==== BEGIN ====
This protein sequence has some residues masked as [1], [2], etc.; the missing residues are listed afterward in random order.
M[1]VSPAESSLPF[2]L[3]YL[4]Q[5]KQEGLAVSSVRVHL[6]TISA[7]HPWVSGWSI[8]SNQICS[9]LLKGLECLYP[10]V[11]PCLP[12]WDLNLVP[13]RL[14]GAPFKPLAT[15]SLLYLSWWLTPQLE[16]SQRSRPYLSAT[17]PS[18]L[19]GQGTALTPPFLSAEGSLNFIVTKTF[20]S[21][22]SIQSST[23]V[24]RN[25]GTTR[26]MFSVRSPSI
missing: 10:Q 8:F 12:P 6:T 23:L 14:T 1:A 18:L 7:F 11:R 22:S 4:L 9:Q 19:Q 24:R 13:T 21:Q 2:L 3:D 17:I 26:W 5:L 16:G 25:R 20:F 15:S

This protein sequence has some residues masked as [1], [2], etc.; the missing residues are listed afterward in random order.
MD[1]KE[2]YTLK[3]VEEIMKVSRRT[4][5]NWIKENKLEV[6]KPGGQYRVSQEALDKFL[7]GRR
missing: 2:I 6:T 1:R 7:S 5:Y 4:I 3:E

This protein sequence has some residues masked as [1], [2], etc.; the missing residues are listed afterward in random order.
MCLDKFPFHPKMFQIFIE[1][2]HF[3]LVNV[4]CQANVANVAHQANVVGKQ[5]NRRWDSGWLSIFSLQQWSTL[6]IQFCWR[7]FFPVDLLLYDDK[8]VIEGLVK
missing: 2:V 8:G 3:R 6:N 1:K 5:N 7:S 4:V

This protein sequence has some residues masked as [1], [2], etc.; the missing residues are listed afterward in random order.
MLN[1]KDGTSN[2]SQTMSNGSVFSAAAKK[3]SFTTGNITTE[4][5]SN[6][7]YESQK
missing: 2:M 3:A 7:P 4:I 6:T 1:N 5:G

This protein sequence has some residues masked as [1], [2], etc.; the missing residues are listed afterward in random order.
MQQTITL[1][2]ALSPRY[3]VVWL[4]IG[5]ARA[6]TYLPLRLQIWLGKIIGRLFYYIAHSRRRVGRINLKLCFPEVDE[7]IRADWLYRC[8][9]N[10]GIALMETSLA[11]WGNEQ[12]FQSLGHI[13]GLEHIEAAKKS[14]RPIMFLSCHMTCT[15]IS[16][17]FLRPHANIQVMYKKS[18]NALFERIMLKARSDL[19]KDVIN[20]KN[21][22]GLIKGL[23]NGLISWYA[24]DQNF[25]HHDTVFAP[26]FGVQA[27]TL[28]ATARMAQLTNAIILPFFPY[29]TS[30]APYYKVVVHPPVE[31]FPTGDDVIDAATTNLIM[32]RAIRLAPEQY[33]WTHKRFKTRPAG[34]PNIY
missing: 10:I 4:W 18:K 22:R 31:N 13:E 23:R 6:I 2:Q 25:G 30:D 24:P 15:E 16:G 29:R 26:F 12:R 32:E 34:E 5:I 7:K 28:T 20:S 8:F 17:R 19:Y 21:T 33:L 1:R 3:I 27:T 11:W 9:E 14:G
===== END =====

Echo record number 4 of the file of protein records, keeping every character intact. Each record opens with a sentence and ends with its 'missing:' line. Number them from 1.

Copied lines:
This protein sequence has some residues masked as [1], [2], etc.; the missing residues are listed afterward in random order.
MLN[1]KDGTSN[2]SQTMSNGSVFSAAAKK[3]SFTTGNITTE[4][5]SN[6][7]YESQK
missing: 2:M 3:A 7:P 4:I 6:T 1:N 5:G